Installing an augmented reality app on the Raspberry Pi

Installing an augmented reality app on the Raspberry Pi?

How did I end up playing around with augmented reality?

I recently published a paper on the usage of augmented reality in marketing, finding out that there is no real marketing via augmented reality yet. As it became clear that almost all cases we had a look at where focused on brand awareness or image shaping of some sort, I wondered if I could create an augmented reality app to test certain usage scenarios.

As part of my research on the paper I found some interesting resources. Sooner or later you will come across “The Reality Editor” developed by fluid interfaces team at the MIT. As the reality editor is basically the front end of an augmented reality solution, the backend is a software called Open Hybrid.

So my idea was, why not try this at home. All it needs is an Arduino Yun or a Raspberry Pi. Both of them are somewhere in my cupboard. And I’m trying to find a useful project for my YUN for years now.

As I’m more sufficient with the Raspberry Pi (that does not mean anything at all), will start there.

Installation on Raspberry Pi B+

As I do not like NOOBS (which is the recommended image), I went for a simple Jessie only Image. After the basic installation is done, which is very well documented here, I started the Pi for the first time.

As I do not have a monitor for the PI, I used KiTTY (Putty works as well) to connect to my PI via SSH. (I used my router to figure out the correct IP address to connect to. If you do not know how to do this, you should connect a monitor, and start the terminal there.)

After I connected I did the “usual” setup. So I entered

sudo raspi-config

There I expanded the file system (1).


Changed my password (2)

Changed the international settings to my liking (3) and then (I1) to (I3).

The rest was ok for me for now. And I rebooted the Pi.

Next thing to do, make sure the pi is up to date.

sudo apt-get update
 sudo apt-get upgrade -y

This might take some time, depending on how many packages need updating.
Now comes the tricky part. For some reasons the pre-installed version of nodejs is not working. So it has to be removed and a new version has to be installed. As so often adafruit has the correct package.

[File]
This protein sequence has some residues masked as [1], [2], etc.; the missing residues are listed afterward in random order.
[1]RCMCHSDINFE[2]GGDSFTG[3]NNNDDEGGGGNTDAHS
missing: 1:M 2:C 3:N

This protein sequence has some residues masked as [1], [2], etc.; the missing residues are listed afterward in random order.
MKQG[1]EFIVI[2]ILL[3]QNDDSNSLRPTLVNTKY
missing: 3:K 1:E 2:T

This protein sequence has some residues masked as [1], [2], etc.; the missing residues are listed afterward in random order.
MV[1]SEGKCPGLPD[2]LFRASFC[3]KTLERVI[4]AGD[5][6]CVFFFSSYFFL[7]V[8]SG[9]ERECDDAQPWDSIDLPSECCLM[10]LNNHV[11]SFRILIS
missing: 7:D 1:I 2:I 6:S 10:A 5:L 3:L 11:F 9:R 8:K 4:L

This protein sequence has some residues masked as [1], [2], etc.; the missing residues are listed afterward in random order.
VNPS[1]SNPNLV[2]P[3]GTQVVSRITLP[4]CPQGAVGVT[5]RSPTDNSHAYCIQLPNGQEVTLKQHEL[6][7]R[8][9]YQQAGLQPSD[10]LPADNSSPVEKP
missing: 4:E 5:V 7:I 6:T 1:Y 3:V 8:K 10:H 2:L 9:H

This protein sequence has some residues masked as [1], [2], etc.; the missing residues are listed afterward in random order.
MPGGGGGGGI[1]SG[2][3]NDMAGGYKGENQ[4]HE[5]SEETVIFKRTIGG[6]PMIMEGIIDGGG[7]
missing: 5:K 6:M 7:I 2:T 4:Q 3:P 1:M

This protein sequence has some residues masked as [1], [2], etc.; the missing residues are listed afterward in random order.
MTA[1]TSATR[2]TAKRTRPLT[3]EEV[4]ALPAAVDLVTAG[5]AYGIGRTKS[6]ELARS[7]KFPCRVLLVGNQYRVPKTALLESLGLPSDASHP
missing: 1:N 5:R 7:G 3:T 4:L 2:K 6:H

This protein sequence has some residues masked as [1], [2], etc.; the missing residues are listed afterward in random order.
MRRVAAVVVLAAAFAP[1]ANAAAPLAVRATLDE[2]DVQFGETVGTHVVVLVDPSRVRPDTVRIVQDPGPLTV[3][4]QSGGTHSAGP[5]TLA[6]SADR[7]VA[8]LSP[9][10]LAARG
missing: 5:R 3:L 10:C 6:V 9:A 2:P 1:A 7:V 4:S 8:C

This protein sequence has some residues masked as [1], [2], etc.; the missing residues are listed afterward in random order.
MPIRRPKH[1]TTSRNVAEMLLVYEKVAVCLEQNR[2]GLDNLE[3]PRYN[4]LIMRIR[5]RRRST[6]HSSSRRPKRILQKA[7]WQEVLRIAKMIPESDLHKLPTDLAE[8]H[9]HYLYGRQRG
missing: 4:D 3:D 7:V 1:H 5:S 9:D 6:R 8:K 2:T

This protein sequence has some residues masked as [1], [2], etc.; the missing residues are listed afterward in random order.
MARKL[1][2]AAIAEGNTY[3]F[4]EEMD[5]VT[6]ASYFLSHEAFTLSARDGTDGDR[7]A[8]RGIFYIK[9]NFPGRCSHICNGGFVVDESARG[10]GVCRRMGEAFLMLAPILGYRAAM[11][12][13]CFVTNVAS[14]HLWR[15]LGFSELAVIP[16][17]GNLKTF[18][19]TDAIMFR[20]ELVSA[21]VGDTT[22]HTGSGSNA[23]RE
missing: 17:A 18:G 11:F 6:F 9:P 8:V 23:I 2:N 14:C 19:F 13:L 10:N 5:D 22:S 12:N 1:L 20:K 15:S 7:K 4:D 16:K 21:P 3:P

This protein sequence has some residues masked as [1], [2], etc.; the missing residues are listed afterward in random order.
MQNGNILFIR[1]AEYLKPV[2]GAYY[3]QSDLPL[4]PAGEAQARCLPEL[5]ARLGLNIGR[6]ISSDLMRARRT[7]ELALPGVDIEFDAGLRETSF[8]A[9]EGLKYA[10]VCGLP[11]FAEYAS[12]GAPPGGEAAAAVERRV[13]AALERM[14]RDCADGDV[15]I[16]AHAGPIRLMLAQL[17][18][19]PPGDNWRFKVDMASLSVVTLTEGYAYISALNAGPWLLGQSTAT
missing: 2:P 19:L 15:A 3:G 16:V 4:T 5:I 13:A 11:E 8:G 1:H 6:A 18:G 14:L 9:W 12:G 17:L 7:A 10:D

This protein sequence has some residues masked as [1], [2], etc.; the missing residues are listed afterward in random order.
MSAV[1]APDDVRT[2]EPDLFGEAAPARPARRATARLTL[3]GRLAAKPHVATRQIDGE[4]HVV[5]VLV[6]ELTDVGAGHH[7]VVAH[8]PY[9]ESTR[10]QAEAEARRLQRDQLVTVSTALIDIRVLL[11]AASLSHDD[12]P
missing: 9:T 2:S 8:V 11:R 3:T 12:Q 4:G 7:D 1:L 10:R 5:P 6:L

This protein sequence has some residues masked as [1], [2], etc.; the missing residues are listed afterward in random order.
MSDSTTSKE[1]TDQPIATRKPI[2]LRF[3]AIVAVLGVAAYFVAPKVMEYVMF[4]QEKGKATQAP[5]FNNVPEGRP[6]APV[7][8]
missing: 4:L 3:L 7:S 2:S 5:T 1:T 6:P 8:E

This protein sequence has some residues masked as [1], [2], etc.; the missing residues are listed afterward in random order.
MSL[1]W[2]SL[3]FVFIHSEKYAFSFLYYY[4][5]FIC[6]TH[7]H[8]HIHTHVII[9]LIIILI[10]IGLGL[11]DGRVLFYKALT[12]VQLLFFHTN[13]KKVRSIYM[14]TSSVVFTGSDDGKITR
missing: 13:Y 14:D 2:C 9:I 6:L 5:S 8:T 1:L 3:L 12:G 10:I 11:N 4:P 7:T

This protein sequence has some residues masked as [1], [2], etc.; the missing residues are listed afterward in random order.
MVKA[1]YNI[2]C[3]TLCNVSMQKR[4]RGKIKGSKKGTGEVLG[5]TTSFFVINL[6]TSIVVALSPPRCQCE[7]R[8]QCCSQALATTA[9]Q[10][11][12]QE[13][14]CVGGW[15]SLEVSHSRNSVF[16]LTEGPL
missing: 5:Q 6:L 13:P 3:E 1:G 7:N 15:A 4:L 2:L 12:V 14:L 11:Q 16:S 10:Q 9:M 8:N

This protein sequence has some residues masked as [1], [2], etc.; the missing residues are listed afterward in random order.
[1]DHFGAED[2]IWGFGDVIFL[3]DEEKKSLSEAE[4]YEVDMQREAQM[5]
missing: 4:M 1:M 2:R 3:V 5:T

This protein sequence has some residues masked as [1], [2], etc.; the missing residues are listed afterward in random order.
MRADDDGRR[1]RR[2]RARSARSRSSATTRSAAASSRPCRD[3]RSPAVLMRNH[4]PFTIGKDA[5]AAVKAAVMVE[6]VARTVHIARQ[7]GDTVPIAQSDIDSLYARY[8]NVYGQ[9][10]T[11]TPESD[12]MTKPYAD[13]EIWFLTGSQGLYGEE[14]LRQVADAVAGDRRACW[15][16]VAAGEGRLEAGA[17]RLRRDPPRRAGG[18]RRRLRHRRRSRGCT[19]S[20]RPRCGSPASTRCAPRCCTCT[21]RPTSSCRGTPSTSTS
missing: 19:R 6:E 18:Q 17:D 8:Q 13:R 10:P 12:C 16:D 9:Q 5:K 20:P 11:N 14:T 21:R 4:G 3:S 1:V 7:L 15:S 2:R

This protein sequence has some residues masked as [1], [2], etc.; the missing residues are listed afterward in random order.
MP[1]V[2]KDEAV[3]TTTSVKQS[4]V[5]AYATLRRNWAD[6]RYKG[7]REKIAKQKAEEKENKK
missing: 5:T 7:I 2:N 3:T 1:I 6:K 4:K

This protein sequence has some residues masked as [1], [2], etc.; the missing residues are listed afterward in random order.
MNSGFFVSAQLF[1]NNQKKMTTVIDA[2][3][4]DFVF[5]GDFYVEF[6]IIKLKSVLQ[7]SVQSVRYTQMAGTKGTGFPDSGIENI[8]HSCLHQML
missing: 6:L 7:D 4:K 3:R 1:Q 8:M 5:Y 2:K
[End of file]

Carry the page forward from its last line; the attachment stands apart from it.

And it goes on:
To remove NodeJS just enter:

sudo apt-get remove nodejs

Answer the question with “yes” if asked. In my image there was nothing to remove as NodeJS was not installed.
Now connect to and add the adafruit repository to your Raspberry Pi sources:

curl -sLS | sudo bash

When done install NodeJS again:

sudo apt-get install -y node

In my case Version 0.12.6-1 was installed. Important is that the version of the package is > 0.12.The installation took quite some time, as the PI B+ is not the fastest.

Now we can finally install the OpenHybrid code, by cloning the github repository.

git clone


We go to the installation path:

cd object

And install the package:

npm install

Again this last step took quite some time. There was a warning that the graceful-fs version was to old – but that was something that can be ignored for now.


Finally I was able start OpenHybrid:

node server.js

The application can be accessed via web browser on port 8080. And it’s working!


That is it for today. In my next port I will play around with the dashboard and create a new object.

3 Comments Add yours

  1. Jake says:

    Hey, you had an article up a few weeks ago about an arduino sourdough incubator. I had the website saved while but Ive been busy for a while and now I come back and the article has gone. Can you re-post the page please?

    The url was at

    1. elaiel says:

      Hi Jake
      Thanks for the interest in my little project. I crashed some hardeware last week and as a result lost most of my blog content. Nevertheless I had enought of the content left to recreate the post. You can find it here:

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